Browse "Diverse Communities"

Displaying 121-140 of 147 results
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Thule Culture

Thule culture, 1000-1600 CE, represents the expansion of Alaskan Inuit across arctic Canada about 1000 CE and the gradual displacement of the Dorset peoples who occupied the area previously.

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Toquaht

The Toquaht (“people of the narrow beach”) are a Nuu-chah-nulth nation residing in western Barkley Sound, near the town of Ucluelet, on the west coast of Vancouver Island, British Columbia. Toquaht First Nation is currently self-governing under the Maa-nulth treaty.

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Toronto Bathhouse Raids (1981)

On 5 February 1981, patrons of four bathhouses in downtown Toronto (The Barracks, The Club, Richmond Street Health Emporium, and Roman II Health and Recreation Spa) were surprised by 200 police officers in a series of coordinated raids, called “Operation Soap.” Law enforcement officials claimed the raids resulted from six months of undercover work into alleged sex work and other “indecent acts” at each establishment. Bathhouse patrons were subjected to excessive behaviour by police, including verbal taunts about their sexuality. When the night was over, 286 men were charged for being found in a common bawdy house (a brothel), while 20 were charged for operating a bawdy house. It was, up to that time, the largest single arrest in Toronto’s history. Most of those arrested were found innocent of the charges. The raids marked a turning point for Toronto’s gay community, as the protests that followed indicated they would no longer endure derogatory treatment from the police, media and the public.

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Toronto Feature: Little Italy

This text is from the free Toronto in Time app, which was created by The Canadian Encyclopedia and is available from the App Store and the Google Play store. Visit its companion website, which is linked below, to explore all the features of the app online.

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Toronto Feature: Little Malta

This text is from the free Toronto in Time app, which was created by The Canadian Encyclopedia and is available from the App Store and the Google Play store. Visit its companion website, which is linked below, to explore all the features of the app online.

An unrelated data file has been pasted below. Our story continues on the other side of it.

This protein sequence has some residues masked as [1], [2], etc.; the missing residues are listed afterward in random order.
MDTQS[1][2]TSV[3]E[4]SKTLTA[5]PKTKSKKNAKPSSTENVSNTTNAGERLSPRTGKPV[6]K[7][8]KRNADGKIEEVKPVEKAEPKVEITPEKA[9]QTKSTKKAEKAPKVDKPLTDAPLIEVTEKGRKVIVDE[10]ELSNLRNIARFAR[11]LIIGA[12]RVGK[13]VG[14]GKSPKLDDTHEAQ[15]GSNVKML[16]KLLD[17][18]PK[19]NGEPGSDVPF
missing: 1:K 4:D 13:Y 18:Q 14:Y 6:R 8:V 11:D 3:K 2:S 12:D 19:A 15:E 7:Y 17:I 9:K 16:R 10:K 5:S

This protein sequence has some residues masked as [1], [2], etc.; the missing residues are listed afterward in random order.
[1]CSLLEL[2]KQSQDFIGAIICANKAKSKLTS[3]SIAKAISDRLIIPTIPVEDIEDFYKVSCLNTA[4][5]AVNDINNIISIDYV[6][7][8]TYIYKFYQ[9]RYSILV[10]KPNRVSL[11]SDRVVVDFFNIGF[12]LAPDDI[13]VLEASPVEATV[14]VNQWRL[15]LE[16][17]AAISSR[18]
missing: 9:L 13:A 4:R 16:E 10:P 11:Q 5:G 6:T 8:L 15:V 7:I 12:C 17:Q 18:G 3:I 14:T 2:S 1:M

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Totem Pole

The totem pole (also known as a monumental pole) is a tall structure carved out of cedar wood, created by Northwest Coast Indigenous peoples to serve variously as a signboard, genealogical record and memorial. Some well-known carvers include Mungo Martin, Charles Edenshaw, Henry Hunt, Richard Hunt and Stanley Hunt.

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Tseshaht (Sheshaht)

The Tseshaht (also Ts’ishaa7ath or Ć̓išaaʔatḥ; formerly Sheshaht) are a Nuu-chah-nulth First Nation living in Barkley Sound and Alberni Inlet, Vancouver Island, BC. As of September 2018, the federal government counted 1,212 registered members of the Tseshaht First Nation, the majority of whom (728) live off reserve.

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Tsilhqot'in (Chilcotin)

The Tsilhqot'in (Chilcotin) are an Indigenous people who live between the Fraser River and the Coast Mountains in west-central British Columbia. Traditionally Dene (Athabascan) speaking, their name means "people of the red river" and also refers to the Chilcotin Plateau region in British Columbia. The Tsilhqot’in National Government is a tribal council established in 1989 that represents the six member First Nations of the Chilcotin Plateau. In 2014, the Tsilhqot’in people won a Supreme Court of Canada case that focused on the issue of Aboriginal title. In 2018, Prime Minister Justin Trudeau formerly apologized to the Tsilhqot’in people for the wrongful conviction and hanging of Tsilhqot’in chiefs during the Chilcotin War of 1864.

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Tsimshian

Tsimshian (Tsim-she-yan, meaning “Inside the Skeena River”) is a name that is often broadly applied to Indigenous peoples of the Pacific Northwest Coast, speaking languages of the Tsimshian language family. In the 2016 census, 2,695 people reported speaking a Tsimshian language, with the largest concentration (98.1 per cent) living in British Columbia. Another 5,910 people claimed Tsimshian ancestry.

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Turkish Canadians

Modern Turkey stretches from southeastern Europe into central Asia. It straddles part of Thrace, in the Balkan area, and Anatolia, which makes up the bulk of its territory. These two regions are separated by the Bosphorus, the Sea of Marmara and the Dardanelles, which link the Black Sea to the Mediterranean. In the 2016 Canadian census 63, 955 people reported Turkish origins (29, 885 single and 34, 065 multiple responses).

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Turkish Music in Canada

Turkish immigration to North America is a recent phenomenon, occurring mainly after World War II. The main areas of settlement have been large cities such as Toronto, Montreal, and Vancouver, or industrial cities such as Hamilton and Brampton, Ont.

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Uchucklesaht Tribe

Uchucklesaht is a Nuu-chah-nulth First Nation of west Barkley Sound on the west coast of Vancouver Island. According to the tribe, there are 299 Uchucklesaht citizens, only three of whom live in the village of Hilthatis.